St James’s Gardens on Cardington Street has not been used as a cemetery for a long time and was turned into public gardens in 1887. It has become a victim of the HS2 train line, a controversial subject and one that stirs emotion in many residents in the Camden area as well as villages along the planned route.
The archaeological dig here has started moving some 60,000 bodies from the largest post-medieval cemetery this city has ever seen. The first recorded burial took place in 1790.
Objects already found at other sites along the route, include flint and weapons from what they believe to be hunter gatherers at a site in Hillingdon, North London.
Other digs have also taken place on the route including a medieval manor in Wiltshire and a Romano British town in Fleet Marston. However in this amazing spot in London, there have been many famous burials uncovered in this graveyard.
Lord George Gordon – British Political Activist
He was famous for his part in what became known as the Anti-Catholic Gordon riots 1781. The riot lasted a week, had 500 casualties, and ended in him being tried for high treason.
He eventually died in Newgate prison.
Gordon Square opposite is named after Georgina Gordon, his niece. She was a feminist and musician of the day and later married the Artist Landseer who created the lions in Trafalgar square.
Christie – Auctioneer Family
There are several members of the Christie family buried here. Some were members of the Admiralty. The gravestones still left in St James’s Garden mention them living in King Street Mayfair where the Christies Auction House remains today.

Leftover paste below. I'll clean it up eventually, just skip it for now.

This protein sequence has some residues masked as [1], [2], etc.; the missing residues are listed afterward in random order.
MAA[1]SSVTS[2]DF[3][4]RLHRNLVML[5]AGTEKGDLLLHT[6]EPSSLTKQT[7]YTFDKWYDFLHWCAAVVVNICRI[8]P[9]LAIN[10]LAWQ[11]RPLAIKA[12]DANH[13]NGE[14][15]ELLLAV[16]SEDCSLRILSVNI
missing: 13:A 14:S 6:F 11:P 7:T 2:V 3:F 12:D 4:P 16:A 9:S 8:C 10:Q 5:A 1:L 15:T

Bill Richmond – Boxer (1763 – 1829)
Born a slave in New York, Bill served during the revolutionary war with General Percy who brought him back to England and who sent him to school in Yorkshire. He was insulted by another soldier, Richmond, and promptly had a fight and thus begun his career as a boxer.
He had a total of 19 fights, he won 17 and lost 2. All of his fights took place in UK and he became known as the Black Terror.
He was one of the worlds first black superstars in sport. He so impressed the court of George IV, and was 36 when he had his first professional career. He married and ended up buying a pub in London’s Leicester Square, and he also became a cricketer.
Captain Matthew Flinders (1774 – 1814)
English Navigator and Cartographer. Captain Flinders lead the first circumnavigation of Australia, and identified it as a continent.
He has a ship named after him today, The Captain Matthew Flinders, one of the largest and grandest of all ships in Toronto. Stunning from bow to Stern and part of Mariposa Cruises.
It is easy to forget all of the amazing people that have passed through this amazing city of London. People from all over the world who have influenced and made a difference. I do hope that all of the amazing stories of the 60,000 people buried and their headstones are not forgotten. The Guides at BTTL will try to ensure these names are remembered and their stories retold.